Usage and Grammar

Q. One of my authors uses “as noted by” and “as is noted by” frequently. I assume they are the same. However, my copyeditor changes some of the “as is noted by” to “as noted by” but not all of them. Are there differences between the two phrases? I read the sentences over and over again, and I can’t see the difference in meaning before and after the change. If there is no difference in meaning, why change it?

Q. I have a friend who insists the use of the word “littler” is acceptable because it’s in the dictionary. I searched through CMOS but found no mention. What is your position on the use of this word?

Q. Editor’s update: Last month two questions arrived a few hours apart, from two different people, each asking whether the day of the month is capped when spelled out, and both used the second of January as the example. We hoped to learn whether the writers were acquainted and had written independently to settle a dispute, or whether the nearly identical queries were simply a romantic coincidence on the part of writers unknown to each other.

Q. Grammarians Strunk and White say in their book, The Elements of Style, that you shouldn’t start a sentence with “however” when you mean “nevertheless.” I think this classic advice is unreasonable in modern times. What’s your take?

Q. I edit documents in a corporate environment, and I have ongoing arguments with authors over the extensive use of and/or. I’m not convinced it should be used anywhere. What does CMOS think about it?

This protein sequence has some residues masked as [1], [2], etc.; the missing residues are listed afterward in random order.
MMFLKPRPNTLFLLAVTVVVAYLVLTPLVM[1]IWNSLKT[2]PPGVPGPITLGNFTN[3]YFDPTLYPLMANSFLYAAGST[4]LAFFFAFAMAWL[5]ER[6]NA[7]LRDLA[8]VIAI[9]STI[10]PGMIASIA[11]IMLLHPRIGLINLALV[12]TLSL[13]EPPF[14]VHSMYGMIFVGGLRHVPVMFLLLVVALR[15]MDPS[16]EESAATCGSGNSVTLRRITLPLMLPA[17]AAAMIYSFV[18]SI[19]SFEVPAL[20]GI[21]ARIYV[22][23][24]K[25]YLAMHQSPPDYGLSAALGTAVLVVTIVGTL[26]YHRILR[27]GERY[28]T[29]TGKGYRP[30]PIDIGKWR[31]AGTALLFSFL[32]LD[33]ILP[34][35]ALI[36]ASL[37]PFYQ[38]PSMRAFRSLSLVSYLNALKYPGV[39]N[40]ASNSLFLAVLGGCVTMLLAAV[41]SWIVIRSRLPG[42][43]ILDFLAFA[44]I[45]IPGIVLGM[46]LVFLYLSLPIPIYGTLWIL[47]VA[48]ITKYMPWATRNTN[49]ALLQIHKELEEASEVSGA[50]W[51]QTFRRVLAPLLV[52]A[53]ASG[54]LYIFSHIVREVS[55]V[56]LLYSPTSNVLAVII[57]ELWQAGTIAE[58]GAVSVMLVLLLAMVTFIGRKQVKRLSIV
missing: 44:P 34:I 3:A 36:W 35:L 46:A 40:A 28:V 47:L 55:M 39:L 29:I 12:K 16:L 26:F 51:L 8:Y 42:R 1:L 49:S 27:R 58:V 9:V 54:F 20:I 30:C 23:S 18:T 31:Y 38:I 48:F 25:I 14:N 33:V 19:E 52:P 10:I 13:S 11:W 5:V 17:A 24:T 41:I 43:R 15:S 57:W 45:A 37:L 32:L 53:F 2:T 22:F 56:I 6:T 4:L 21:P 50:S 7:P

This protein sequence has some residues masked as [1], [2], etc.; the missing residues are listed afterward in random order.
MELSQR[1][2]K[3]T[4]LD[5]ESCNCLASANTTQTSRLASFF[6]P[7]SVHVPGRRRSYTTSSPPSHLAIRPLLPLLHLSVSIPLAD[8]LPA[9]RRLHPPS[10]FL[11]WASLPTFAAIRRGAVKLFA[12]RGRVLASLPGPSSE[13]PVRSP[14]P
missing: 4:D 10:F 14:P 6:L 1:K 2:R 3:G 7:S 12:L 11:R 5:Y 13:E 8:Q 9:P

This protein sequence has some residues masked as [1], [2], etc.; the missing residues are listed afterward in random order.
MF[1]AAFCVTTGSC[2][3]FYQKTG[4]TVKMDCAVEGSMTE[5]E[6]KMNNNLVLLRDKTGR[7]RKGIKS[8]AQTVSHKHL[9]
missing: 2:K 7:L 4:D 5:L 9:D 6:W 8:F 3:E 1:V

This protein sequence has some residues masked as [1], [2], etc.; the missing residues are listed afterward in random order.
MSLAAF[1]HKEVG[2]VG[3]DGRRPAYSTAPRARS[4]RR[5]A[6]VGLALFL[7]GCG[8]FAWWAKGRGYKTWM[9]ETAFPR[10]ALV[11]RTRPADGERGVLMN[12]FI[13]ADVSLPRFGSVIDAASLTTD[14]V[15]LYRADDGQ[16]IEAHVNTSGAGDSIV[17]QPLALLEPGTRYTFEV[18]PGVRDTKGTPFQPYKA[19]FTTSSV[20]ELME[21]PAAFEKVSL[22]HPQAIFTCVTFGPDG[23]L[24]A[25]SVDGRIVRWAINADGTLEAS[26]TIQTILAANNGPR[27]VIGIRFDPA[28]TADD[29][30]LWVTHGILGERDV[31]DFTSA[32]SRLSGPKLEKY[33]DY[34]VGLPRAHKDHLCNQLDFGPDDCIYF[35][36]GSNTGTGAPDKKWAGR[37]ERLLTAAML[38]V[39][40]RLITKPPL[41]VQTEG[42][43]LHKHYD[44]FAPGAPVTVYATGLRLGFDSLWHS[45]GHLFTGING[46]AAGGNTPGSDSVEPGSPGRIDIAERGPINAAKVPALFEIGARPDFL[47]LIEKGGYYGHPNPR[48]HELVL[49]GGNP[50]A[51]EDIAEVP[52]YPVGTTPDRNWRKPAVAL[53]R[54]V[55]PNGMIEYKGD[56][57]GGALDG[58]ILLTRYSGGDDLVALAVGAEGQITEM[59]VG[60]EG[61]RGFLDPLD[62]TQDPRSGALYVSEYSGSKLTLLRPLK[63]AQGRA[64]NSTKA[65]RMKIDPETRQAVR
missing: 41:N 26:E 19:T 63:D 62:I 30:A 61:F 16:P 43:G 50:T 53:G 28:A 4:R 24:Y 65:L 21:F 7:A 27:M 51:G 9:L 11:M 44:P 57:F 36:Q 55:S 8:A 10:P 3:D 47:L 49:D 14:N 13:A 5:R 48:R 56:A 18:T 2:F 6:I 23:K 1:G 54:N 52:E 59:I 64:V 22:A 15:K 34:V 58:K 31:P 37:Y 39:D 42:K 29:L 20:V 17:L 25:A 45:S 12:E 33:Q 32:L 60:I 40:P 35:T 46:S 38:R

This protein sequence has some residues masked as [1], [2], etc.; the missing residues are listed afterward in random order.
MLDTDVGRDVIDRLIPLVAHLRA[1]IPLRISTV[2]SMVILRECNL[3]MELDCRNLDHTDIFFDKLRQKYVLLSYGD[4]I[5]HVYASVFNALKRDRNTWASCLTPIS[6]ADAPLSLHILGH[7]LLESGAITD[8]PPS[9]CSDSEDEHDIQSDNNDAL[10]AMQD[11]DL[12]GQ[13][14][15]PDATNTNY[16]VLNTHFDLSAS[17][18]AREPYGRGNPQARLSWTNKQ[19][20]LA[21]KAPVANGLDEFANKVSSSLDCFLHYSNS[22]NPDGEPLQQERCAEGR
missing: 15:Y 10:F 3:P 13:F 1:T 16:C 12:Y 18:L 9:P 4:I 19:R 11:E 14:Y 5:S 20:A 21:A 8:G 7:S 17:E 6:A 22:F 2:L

Q. If an author uses a rare word like “prevaricators” when “liars” would be more clear, should an editor change it? The author’s audience is college graduates, not necessarily English or journalism majors.

Q. My projects include a lot of descriptions of real property. The author, the reviewer, and I are butting heads about using “a rectangularly shaped parcel” instead of “a rectangular shaped parcel.” I say if they wouldn’t use “squarely shaped parcel”—which they don’t—they should stick with “rectangular shaped.” And now that I’m typing this, I’m thinking “rectangle shaped parcel” may be even better.

Q. I am editing a short story about Rosa Parks. Should “blacks” be used instead of “African Americans”? My Australian colleague seems to think that “blacks” is more socially accepted, but I totally disagree.

Q. Can you advise what part of speech is “cowering” in the following sentence: “They discovered that she was no cowering little simpleton”? Is it possibly an adjective?

Q. In a school application would it be correct to say “At UPenn, I will participate in XYZ club” or “At UPenn, I would participate in XYZ club”? For an applicant who doesn’t yet know whether he will be admitted, the latter seems correct. Please advise. Thanks.